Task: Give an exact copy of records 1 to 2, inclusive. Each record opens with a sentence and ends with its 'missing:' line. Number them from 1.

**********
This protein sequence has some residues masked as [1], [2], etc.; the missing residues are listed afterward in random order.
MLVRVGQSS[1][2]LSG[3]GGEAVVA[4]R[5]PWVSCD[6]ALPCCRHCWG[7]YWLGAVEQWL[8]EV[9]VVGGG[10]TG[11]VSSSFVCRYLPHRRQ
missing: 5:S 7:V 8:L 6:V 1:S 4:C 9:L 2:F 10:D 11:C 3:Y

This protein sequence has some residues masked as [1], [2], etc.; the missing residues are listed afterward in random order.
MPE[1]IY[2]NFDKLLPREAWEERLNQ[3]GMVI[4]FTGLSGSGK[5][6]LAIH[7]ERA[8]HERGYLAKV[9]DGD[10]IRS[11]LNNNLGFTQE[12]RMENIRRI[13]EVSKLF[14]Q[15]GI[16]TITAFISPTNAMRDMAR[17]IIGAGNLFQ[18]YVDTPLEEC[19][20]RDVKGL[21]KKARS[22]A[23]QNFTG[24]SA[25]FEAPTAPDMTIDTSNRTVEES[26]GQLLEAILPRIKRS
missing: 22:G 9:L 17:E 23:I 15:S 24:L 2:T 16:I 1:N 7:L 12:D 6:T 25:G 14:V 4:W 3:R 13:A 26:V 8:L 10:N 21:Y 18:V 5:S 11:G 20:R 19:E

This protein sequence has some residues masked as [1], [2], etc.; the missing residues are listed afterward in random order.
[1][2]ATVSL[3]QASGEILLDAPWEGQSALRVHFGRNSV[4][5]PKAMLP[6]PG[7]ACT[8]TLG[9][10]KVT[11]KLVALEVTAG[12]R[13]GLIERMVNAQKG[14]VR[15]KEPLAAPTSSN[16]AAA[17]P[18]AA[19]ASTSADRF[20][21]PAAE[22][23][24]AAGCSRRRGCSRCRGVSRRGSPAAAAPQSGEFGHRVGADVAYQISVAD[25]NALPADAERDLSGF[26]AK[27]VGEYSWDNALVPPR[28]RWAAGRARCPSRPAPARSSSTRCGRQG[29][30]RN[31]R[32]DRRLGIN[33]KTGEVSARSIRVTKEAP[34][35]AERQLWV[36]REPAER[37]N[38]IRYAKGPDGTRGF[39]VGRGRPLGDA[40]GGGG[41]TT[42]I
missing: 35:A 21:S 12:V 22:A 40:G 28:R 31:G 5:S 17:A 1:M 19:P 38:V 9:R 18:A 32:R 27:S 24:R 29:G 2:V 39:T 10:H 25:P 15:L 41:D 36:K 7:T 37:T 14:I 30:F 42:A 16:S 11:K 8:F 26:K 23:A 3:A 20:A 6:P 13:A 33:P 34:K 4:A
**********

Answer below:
This protein sequence has some residues masked as [1], [2], etc.; the missing residues are listed afterward in random order.
MLVRVGQSS[1][2]LSG[3]GGEAVVA[4]R[5]PWVSCD[6]ALPCCRHCWG[7]YWLGAVEQWL[8]EV[9]VVGGG[10]TG[11]VSSSFVCRYLPHRRQ
missing: 5:S 7:V 8:L 6:V 1:S 4:C 9:L 2:F 10:D 11:C 3:Y

This protein sequence has some residues masked as [1], [2], etc.; the missing residues are listed afterward in random order.
MPE[1]IY[2]NFDKLLPREAWEERLNQ[3]GMVI[4]FTGLSGSGK[5][6]LAIH[7]ERA[8]HERGYLAKV[9]DGD[10]IRS[11]LNNNLGFTQE[12]RMENIRRI[13]EVSKLF[14]Q[15]GI[16]TITAFISPTNAMRDMAR[17]IIGAGNLFQ[18]YVDTPLEEC[19][20]RDVKGL[21]KKARS[22]A[23]QNFTG[24]SA[25]FEAPTAPDMTIDTSNRTVEES[26]GQLLEAILPRIKRS
missing: 22:G 9:L 17:E 23:I 15:S 24:L 2:T 16:I 1:N 7:L 12:D 6:T 25:G 14:V 4:W 3:R 13:A 26:V 8:L 10:N 21:Y 18:V 5:S 11:G 20:R 19:E